Much the same will apply to the intermediaries themselves, I believe. Rapidly changing technology in the way that securities are originated and distributed will lend itself to competition from the nimble new entrant - some of whom may well be large firms with technology and/or distribution advantages, but some of whom will at least be genuine start-ups. Doubtless the big investment banks will continue to be important, but they will not be the only game in town by a long way.
Even someone so irresponsible as to volunteer as author of a Millennium think-piece must legitimately be expected to pronounce on his own industry, I suppose. As some readers may know, CREST is itself a new entrant into the industry, which has recently settled its 100 millionth real time transaction, about three years after coming into being. So CREST is rather clearly a high volume player in a highly technological world. What is our future?
I have to respond that I simply do not know. I believe that our settlement technology is superior to that of most, perhaps all, of the established players in the industry. Yet highly effective technologies can be rendered obsolete by technical changes elsewhere in the world, and we must be alert to that.
Our industry has a degree of protection from global consolidation, stemming from the very complex legal issues that surround the prime service which we deliver - security: security of exchange of stock for cash, and security of holdings. Participants in world markets should become still more concerned about these issues, as volumes and the size of arbitrage positions rise in world markets.
Systems like ours also provide a different kind of security - the security that customers can exert control over their own affairs, in a real-time way, in a world where deadlines are rapidly becoming shorter.
And, a further reason for our mild confidence, systems like ours provide huge security against rising volumes - no one wants to see the world enmeshed in another settlement nightmare (like that of 1987) simply because the infrastructure cannot cope with the consequences of ever rising trade volumes.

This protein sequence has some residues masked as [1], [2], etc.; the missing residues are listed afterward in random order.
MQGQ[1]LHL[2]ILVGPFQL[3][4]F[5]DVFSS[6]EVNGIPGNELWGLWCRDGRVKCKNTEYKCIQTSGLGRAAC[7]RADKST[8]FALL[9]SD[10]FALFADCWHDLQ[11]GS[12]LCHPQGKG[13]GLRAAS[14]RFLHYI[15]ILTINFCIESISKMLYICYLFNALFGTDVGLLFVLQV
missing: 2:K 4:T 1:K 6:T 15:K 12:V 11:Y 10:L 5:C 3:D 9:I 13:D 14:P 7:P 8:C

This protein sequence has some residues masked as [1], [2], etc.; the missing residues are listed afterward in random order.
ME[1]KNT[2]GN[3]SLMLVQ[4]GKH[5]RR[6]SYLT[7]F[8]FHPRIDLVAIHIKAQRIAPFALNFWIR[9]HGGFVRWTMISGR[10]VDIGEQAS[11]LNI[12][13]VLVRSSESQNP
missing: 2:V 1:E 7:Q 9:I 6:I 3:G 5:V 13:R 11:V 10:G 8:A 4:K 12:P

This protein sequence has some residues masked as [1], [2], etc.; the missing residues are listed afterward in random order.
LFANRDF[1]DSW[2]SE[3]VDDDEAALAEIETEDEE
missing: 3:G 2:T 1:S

Nevertheless, the same forces press on clearing and settlement systems as on other established participants in our markets. We too have to decide whether to seek to be one of the surviving giants as traditional businesses consolidate, or whether to seek out new directions in the exciting new businesses made possible by the technology which is forcing the consolidation.
The specific implementation of this in my world might well be that national settlement systems either have to find a role as one of a relatively small number of global commodity transaction-processing hubs, or become a niche player in their own domestic market, dealing with the local savings/investment market, probably primarily at the retail level. This will be a difficult choice for all of us.
Fortunately for me, I do not think that choice needs to be made yet for CREST. We are in the fortunate position of having a very dynamic retail investor market, which generates large numbers of transactions. This transaction revenue enables us to keep the cost of our service low both for retail, and for the many world-leading broker dealers and custodians who use CREST for the important institutional business. (CREST does not charge for custody of its domestic securities!) I firmly believe that we can continue to provide a service for both, bringing retail volumes to keep costs low for the institutional business, and ensuring that the institutional business is there to provide an excellent basis for execution for the retail business, for a number of years to come.
This is not a little England strategy. (How could it be, when Ireland is part of our system?) We are working closely with partners in Switzerland and elsewhere to create a single virtual settlement system, which allows a customer who has invested in one of our systems the ability to transact securities round the world with participants round the world, with no new investment.
This possibility is brought to us by the same technological forces that I ment- ioned at the outset of this article - real-time electronic processing, and secure real-time electronic communication.
All of us have grown used to the idea that telephone companies compete, but do so in an environment that nevertheless guarantees a single virtual world telecommunications system. Simply, we take it for granted that we can phone somebody in a foreign country without fussing about whether we are using a land line at home or in the office, or a mobile; and without having any idea what technology or what business relationship our foreign interlocutor is using.
This is the world we have already entered for settlement and custody, with the introduction of the real-time link between CREST and Switzerland last autumn.
Establishing these links, is cheap, quick and effective, just as in telecommunications. They are a vital part of sweeping away the costs and impediments to competition in our increasingly globalised world markets, and I am proud that CREST is at the forefront of this process. .